Anne M. Eberhardt

Science in the Mix: 'Pedigree Is Genetics'

The combination of pedigree and genomics was discussed at a Sept. 8 conference.

The combination of genomics and pedigree theory hasn’t come close to reaching its potential, speakers said Sept. 8 on the second and final day of the Thoroughbred Pedigree, Genetics, and Performance Conference in Lexington. But their link, in the words of one pedigree specialist, can’t be ignored.

“Pedigree is genetics,” said Byron Rogers of Pedigree Consultants, which co-sponsored the event with Blood-Horse Publications.

The second day of the conference wasn’t as science-heavy as the first, but science shadowed the proceedings. There’s probably no sound means to gauge heritability in breeding without it, speakers said.

“We still need to do a lot of work to find out how well it will work, but the outcomes will be qualified,” said Rogers, who recently launched the company Performance Genetics with partners. “It’s not like we’re going to be breeding 10 Secretariats. It’s a risk prediction. We’ll take a holistic view of it all and put it into a model.”

Alan Porter, a partner in Pedigree Consultants and Performance Genetics, said one goal is to attempt to analyze a horse’s entire pedigree with success, because “sometimes the combination can be greater than the parts.” He said the TrueNicks system of scoring “nicks”—successful crosses between a sire and a broodmare sire—is being expanded to take into account the broader pedigree picture.

“We’re much more consistent and much more informed now,” Porter said. “The potential for this is huge.”

Dr. David Lambert of the Genetic Edge, which has scanned the hearts of about 35,000 Thoroughbreds, advocated a “traditional approach” to pedigree and breeding combined with science, though he acknowledged science “will not cherry-pick elite horses.”

Lambert said the short-term challenges for the Thoroughbred industry are reliability of testing; the damage wrought by unreliable results; the fact scientific selection is not absolute; the need for everyone to be on the same page, not an easy task in a tradition-bound industry; and recognition that horses fail.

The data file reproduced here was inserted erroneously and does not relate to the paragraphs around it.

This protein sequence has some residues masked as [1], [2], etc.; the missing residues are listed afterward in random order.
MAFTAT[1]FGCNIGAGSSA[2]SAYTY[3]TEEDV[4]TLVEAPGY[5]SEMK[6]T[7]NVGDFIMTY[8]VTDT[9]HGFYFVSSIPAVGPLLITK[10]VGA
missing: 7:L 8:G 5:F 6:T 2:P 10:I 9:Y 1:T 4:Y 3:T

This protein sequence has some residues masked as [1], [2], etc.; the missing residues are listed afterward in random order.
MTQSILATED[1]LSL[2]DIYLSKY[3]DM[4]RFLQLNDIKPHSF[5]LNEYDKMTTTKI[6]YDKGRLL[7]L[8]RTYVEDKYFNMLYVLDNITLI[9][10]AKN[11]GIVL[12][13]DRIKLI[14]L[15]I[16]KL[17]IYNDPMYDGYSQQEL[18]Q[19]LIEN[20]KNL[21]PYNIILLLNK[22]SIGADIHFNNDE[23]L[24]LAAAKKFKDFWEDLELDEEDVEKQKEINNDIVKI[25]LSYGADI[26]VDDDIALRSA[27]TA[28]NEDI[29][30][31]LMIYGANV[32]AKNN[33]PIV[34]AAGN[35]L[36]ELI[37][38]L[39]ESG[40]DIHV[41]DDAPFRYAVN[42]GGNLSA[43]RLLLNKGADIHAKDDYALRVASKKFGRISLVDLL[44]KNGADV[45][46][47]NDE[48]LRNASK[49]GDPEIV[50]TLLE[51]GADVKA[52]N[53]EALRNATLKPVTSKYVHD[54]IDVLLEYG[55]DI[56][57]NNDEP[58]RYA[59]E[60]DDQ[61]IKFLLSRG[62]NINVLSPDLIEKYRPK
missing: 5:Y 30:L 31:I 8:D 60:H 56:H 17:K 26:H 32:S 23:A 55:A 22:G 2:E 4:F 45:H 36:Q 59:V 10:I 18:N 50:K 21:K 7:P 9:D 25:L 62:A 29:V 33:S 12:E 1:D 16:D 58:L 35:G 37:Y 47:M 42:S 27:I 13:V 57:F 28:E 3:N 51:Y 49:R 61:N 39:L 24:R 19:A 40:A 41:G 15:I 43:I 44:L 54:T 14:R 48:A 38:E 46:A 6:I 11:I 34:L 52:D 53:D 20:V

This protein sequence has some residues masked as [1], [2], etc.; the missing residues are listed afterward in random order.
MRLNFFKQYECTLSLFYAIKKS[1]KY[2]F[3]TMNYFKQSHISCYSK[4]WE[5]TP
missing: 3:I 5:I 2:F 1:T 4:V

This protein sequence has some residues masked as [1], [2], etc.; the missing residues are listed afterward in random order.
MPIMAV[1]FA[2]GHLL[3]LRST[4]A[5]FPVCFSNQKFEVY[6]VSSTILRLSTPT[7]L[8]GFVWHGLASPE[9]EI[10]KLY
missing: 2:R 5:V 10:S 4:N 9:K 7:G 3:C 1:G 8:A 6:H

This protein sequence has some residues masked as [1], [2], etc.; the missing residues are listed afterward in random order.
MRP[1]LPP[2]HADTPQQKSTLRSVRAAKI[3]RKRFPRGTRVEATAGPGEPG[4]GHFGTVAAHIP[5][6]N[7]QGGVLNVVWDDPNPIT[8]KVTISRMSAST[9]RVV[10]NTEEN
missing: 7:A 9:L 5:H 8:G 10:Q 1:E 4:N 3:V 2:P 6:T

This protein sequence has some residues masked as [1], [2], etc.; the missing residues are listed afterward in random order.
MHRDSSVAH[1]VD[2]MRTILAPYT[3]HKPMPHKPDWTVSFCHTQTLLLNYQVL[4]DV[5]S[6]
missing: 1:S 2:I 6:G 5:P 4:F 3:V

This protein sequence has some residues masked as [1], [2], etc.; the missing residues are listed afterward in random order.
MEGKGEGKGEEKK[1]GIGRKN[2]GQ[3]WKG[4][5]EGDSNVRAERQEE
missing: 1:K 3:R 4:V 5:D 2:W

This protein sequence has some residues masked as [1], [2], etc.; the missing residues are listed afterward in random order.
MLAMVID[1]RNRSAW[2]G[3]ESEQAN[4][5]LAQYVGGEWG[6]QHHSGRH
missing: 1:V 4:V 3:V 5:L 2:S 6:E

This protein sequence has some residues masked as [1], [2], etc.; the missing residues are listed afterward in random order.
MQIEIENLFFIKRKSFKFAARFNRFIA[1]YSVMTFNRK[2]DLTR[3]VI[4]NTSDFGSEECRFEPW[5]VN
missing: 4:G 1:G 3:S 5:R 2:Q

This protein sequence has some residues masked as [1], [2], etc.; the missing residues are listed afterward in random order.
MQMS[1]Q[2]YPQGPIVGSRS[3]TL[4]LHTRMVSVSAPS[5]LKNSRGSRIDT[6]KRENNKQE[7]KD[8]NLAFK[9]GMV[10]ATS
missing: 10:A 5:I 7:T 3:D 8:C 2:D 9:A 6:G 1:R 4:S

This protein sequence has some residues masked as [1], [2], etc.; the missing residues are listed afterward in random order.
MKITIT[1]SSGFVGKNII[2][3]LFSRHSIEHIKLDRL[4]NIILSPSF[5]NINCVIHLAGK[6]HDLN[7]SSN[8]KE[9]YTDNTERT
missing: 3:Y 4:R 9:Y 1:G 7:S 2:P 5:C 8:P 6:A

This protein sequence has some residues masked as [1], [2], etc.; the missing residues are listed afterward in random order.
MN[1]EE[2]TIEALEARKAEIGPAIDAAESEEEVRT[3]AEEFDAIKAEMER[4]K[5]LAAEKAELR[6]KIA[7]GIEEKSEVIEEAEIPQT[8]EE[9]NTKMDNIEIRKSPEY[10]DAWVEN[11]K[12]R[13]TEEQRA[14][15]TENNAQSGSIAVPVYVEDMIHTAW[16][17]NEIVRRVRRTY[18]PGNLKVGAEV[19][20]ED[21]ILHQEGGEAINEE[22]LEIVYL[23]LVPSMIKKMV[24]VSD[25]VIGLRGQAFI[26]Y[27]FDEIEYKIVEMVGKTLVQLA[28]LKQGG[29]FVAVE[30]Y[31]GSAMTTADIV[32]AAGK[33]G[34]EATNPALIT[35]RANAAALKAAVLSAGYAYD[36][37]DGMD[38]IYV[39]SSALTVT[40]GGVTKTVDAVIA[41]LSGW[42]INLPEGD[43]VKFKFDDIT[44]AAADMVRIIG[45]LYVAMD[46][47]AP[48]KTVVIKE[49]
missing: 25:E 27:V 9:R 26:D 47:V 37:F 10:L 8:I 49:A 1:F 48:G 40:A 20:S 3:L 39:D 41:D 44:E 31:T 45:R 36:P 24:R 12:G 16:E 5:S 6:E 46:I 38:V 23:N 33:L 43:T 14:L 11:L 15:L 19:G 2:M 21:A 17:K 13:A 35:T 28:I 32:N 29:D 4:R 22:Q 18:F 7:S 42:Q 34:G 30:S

Lambert said breeders are embracing technology, perhaps more than believed. He said “science teams” accounted for about $15 million in purchases at last year’s Keeneland September yearling sale, more than the usual prominent buyers.

“There are new owners out there that are looking for this type of information,” Lambert said of various programs that provide analysis of cardiac capacity, conformation, genetics, breathing, and motion. “It’s a great benefit to the industry that we’re here.”

Dosage alive and well

Dr. Steve Roman, known for his work on the Dosage Index and identifying chefs-de-race, or stallions that appear in pedigrees with great frequency in top runners, discussed links between pedigree and performance. Like Sid Fernando of Werk Thoroughbred Consultants the day before, Roman tackled stamina—and the need for it in Thoroughbred racing.

Roman said stamina, in his opinion, is carrying speed over distance. He cited personal research that indicates North American horses that race on dirt are more speed-bred than horses in other parts of the world.

Dosage, a technique for classifying Thoroughbred pedigrees by type, began in Italy in the mid-20th Century. Roman said it wasn’t intended to set an absolute threshold number for 3-year-olds that compete in the Kentucky Derby (gr. I) each year, but its use for that purpose muddied the picture.

Roman said the trend line for the Dosage Index has been consistent for 60 years. He recalled when Andy Beyer, creator of the Beyer Speed Figures licensed exclusively to Daily Racing Form, called Dosage fraudulent.